Explore the Vibrant Food Markets of Emilia Romagna: Your Ultimate Guide to Discovering the Best Local Products and Delicacies

By: Sarah Lane / Last updated: April 27, 2024

Estimated reading time: 7 minutes

The culinary expertise and delicious recipes of Emilia Romagna are famed the world over, but where do the region’s chefs go to source the very best ingredients? The answer is a simple, timeless one: their local fresh produce market. So join them, along with home cooks and housewives, to discover the many colorful specialties each season has to offer and dig deeper into the real food of the region.

Adriatic Coast

Rimini fish market

In addition to enjoying the priceless spectacle of dawn over the sea, early risers staying on Emilia Romagna’s Adriatic coast can stroll along the fishermen’s quays to see them sell the best of the day’s catch straight off the boat. In Rimini’s historical center, the attractive 18th-century fish market building is surrounded by some of the city’s most popular bars and restaurants, and the marble slabs of the former market are now taken over each evening by reveling locals, who use them as a handy place to put their glass down. Further north on the coast at Comacchio, a charming place laced with canals hosting a celebrated eel festival each autumn, also has a decorative fish market structure dating from the 17th century.


Ravenna’s Mercato Coperto stands on the site of a historic fish market that first opened as a more general market selling a full range of food in 1922. As restructuring work over the years had hidden the beauty and style of the original building, a careful and faithful renovation began in 2017, and the market reopened two years later. It’s run by Molino Spadoni, whose core business is a 100-year-old flour mill. Leonardo Spadoni himself selected furnishings that include eye-catching antiques such as a lagoon fishing boat, 19th-century chandeliers, and an art déco bar. The firm is also behind rediscovering the local Mora Romagnola pig, and specialty pork products make a great buy at the market.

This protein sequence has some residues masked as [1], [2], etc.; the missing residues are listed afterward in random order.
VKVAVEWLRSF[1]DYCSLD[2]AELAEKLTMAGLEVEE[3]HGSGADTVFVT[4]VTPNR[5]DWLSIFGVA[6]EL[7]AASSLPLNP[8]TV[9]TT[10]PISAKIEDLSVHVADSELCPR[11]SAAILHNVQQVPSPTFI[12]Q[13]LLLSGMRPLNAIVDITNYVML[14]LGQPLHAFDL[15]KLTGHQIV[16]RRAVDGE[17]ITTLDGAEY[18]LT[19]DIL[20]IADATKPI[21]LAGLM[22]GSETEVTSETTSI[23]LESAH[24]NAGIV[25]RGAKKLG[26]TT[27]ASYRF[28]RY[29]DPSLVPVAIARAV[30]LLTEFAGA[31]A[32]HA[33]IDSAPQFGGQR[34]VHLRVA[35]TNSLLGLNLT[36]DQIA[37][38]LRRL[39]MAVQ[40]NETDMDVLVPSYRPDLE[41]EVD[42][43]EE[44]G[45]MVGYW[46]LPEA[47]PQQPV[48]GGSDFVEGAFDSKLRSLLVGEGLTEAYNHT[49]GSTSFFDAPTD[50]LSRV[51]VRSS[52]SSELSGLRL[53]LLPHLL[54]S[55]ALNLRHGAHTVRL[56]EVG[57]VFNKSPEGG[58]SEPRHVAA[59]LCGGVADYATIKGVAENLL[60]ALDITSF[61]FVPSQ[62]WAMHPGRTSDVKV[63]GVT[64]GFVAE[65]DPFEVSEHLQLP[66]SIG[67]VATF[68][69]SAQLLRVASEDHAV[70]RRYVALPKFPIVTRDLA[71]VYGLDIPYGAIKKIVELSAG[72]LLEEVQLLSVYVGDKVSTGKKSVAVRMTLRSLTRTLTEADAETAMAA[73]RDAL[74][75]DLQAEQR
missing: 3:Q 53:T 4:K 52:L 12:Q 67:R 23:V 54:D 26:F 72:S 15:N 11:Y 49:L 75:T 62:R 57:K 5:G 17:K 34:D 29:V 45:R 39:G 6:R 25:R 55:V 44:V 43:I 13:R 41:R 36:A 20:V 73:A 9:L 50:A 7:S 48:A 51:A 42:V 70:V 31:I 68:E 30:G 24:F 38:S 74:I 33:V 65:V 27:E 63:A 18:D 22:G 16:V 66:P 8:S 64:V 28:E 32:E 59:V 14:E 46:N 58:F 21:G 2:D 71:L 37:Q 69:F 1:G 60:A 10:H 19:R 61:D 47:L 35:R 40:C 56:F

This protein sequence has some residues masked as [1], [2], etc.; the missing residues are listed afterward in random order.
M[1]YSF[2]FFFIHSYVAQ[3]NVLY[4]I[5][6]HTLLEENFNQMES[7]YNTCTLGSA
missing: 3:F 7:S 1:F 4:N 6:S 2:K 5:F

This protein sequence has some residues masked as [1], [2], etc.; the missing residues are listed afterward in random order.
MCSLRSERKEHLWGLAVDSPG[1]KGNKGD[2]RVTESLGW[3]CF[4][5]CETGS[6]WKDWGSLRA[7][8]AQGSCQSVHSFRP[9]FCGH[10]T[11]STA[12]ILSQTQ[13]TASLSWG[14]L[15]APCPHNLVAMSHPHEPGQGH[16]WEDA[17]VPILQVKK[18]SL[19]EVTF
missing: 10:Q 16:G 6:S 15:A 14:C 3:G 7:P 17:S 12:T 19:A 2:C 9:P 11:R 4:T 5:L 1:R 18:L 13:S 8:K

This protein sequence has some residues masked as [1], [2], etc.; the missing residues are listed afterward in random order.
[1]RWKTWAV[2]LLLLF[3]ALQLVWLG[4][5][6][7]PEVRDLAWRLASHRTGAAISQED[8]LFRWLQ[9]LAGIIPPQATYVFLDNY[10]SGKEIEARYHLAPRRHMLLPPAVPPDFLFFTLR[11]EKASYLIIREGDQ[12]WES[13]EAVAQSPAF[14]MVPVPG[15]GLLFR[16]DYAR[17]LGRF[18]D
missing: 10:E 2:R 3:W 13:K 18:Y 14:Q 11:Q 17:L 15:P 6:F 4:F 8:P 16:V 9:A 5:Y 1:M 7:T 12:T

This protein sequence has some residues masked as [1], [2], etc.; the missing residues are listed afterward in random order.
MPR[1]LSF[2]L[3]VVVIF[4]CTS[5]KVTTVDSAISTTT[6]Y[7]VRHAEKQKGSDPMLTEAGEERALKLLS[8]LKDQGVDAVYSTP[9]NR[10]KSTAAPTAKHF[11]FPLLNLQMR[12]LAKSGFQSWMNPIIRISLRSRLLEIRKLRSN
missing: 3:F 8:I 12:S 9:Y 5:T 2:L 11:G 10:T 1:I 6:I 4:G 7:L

In line with trends throughout Europe and beyond, the markets of Emilia Romagna are no longer just a place to shop – many come to eat fresh and flavorsome dishes and indulge in a spot of people-watching. As a result, the stools, booths, restaurants, and wine bars of the market offer a perfect perch for getting an insight into the city’s fascinating comings and goings of everyday life.


One colorful market with some good options for a popular lunchtime stop is Mercati Albinelli in central Modena. Among other dishes, you can tuck into tortellini at Antica Bottega, served traditionally with a bit of Lambrusco wine poured into the broth. This is also an ideal place to buy fresh pasta to take away, together with typical salamis and sausages, including the locals’ favorite pork product: cotechino and zampone, the pig’s trotter specialty traditionally served on new year’s Eve. In addition, there are plenty of fresh vegetable and fruit stalls, and a charming statue of a lady carrying fruit stands at the heart of the elegant market, dating from 1931. While here, among other top local chefs, you might find yourself shopping side-by-side with Massimo Bottura, whose triple-Michelin-starred restaurant is close by.


Along with the covered markets, every city has a farmers’ market day when local producers come into town and set up their stalls overflowing with farm-fresh produce, fragrant bakery goods, and enticing cheeses. In Parma, Mercatiamo is held in central Piazzale San Bartolomeo every Tuesday morning and at other locations a couple of other days a week.


Mercato delle Erbe
Mercato delle Erbe